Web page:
As I’ve previously mentioned, I love the North American cover of The FitzOsbornes in Exile, which features a girl in a glamorous 1930s ballgown. One of the shadowy figures in the background is a young man who seems to be smoking a cigarette, and I did wonder how long it would be before someone objected to this. Not very long at all, it turns out. A few weeks after the book was released, this US librarian commented about it on her blog:
“It’s probably a good idea when you market a book for teens that the cover image not feature things that teens can’t do – so, having someone drinking on the cover isn’t usually a good idea. Neither is smoking.”
The librarian was far more observant than I was, because she noticed that the cigarette in the young man’s hand had been Photoshopped out of existence – and that was before she compared the cover to the look-alike cover of Consequences of the Heart, in which the cigarette is clearly visible. I’d just assumed ‘my’ young man was holding a cigarette and that the camera angle meant the cigarette was hidden behind his fingers. It’s obvious that a white cloud is hovering next to his hand, and I imagined most people would assume he was smoking. Characters in the book smoke, so why shouldn’t characters on the cover do the same thing?
I can see why responsible adults might be concerned about this. Smoking is bad; therefore, we should make sure that all images of smoking are unappealing, especially if they’re going to be seen by impressionable teenagers. The question is whether art and literature should be censored to achieve a social aim, and whether such censorship is actually effective in achieving those aims.
I should say here that I’ve never smoked. I loathe the smell of cigarettes and I wish everyone in the world, but especially people in my apartment building, would stop smoking. I also worked as a speech pathologist for fifteen years and not many speech pathologists smoke, because we have a very clear understanding of the awful health problems caused by smoking (and those dissected tar-soaked lungs they insisted on showing us during our university anatomy lessons were fairly off-putting, too).
However, I also write historical novels, which I try to make as realistic as possible, and the fact is, attitudes to smoking were quite different in the past. I’ve seen 1930s advertisements in which ‘doctors’ solemnly claimed that a certain brand of cigarette was a healthy way to relieve stress. No one knew about lung cancer or laryngeal cancer or heart disease then. (Actually, some of the first research into the health dangers of smoking was carried out by a Nazi doctor on the orders of Hitler, a non-smoker). In 1930s England, most men smoked some form of tobacco, and ladies who wished to be thought of as ‘sophisticated’ carried around little silver cases of cigarettes. And is there a photograph in existence of Winston Churchill without his cigar?
It would be ridiculous if none of the dozens of characters in The FitzOsbornes in Exile smoked, but I did think carefully about who would smoke. Of the young characters, Sophie and Veronica are too well brought up (and impoverished) to have developed a cigarette habit. Julia, despite her sophistication, is never seen smoking. Rupert’s health problems preclude him taking up smoking. Daniel either doesn’t have the money to buy cigarettes, or doesn’t want to support capitalist tobacco companies. The only main characters identified as smokers are Toby, who mentions cadging cigarettes at the beginning of the first Montmaray book, and Simon, who’s occasionally seen lighting the cigarette of a woman he’s trying to seduce. I don’t think either of these characters could be regarded as good role models for teenagers. Toby has a perpetual hangover and gets expelled from a series of educational institutions, while Simon’s morals are ambiguous, to put it generously. I don’t think any non-smoking teenager is going to read The FitzOsbornes in Exile and think, “Gosh, I want to be just like Toby and Simon! I’m going to start smoking!”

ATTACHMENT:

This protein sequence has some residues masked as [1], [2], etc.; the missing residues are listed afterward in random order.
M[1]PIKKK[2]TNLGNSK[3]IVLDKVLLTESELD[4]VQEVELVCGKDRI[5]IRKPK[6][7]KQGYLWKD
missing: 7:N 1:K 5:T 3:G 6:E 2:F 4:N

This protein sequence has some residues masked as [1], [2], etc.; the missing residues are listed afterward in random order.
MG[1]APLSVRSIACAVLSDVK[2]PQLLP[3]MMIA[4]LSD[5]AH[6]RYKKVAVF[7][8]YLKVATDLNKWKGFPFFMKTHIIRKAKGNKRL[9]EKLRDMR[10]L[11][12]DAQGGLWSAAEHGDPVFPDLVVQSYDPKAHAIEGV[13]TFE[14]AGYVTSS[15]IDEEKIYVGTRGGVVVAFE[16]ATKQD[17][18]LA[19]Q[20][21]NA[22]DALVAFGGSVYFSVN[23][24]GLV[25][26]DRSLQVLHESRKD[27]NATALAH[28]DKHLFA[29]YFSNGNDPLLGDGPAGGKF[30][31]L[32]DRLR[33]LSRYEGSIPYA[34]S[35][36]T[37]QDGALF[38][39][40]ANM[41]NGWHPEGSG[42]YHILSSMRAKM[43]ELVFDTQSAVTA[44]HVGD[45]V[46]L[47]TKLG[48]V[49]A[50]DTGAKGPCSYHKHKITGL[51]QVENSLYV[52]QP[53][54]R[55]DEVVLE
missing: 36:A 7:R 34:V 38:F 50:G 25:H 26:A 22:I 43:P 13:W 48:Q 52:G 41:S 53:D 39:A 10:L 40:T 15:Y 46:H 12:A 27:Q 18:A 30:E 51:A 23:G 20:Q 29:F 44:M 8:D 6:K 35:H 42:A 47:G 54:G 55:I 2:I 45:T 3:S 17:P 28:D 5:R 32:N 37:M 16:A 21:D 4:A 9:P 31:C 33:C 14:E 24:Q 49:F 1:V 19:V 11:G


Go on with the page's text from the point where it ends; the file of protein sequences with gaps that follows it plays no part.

Come to think of it, even the ‘good’ FitzOsbornes behave in ways that are not terribly healthy. They speed around the countryside in a sports car while not wearing seatbelts, eat pastries laden with refined sugar and full-fat cream, and taunt Nazis from the windows of slow-moving trains. But I really don’t think my readers are going to emulate any of those behaviours. (Apart from eating cakes – and I’m sure my readers would consume them in moderation and then incorporate an appropriate amount of exercise into their daily routines.)
However, is it possible that teenagers might see the cover of The FitzOsbornes in Exile in a school library or a bookshop, and, not having read the book, start to think, “Smoking is cool”? Yes, it’s possible. They could also get the same idea from watching Humphrey Bogart and Lauren Bacall in The Big Sleep, or from viewing any number of modern films. It’s far more likely they’d be influenced by the attitudes of their friends and family.
So, I have to say to teenagers: if you’re reading this and you’re tempted in any way, for whatever reason, to start smoking, DON’T DO IT! SMOKING IS BAD FOR YOU!
You’re allowed to read my books, though, if you really want.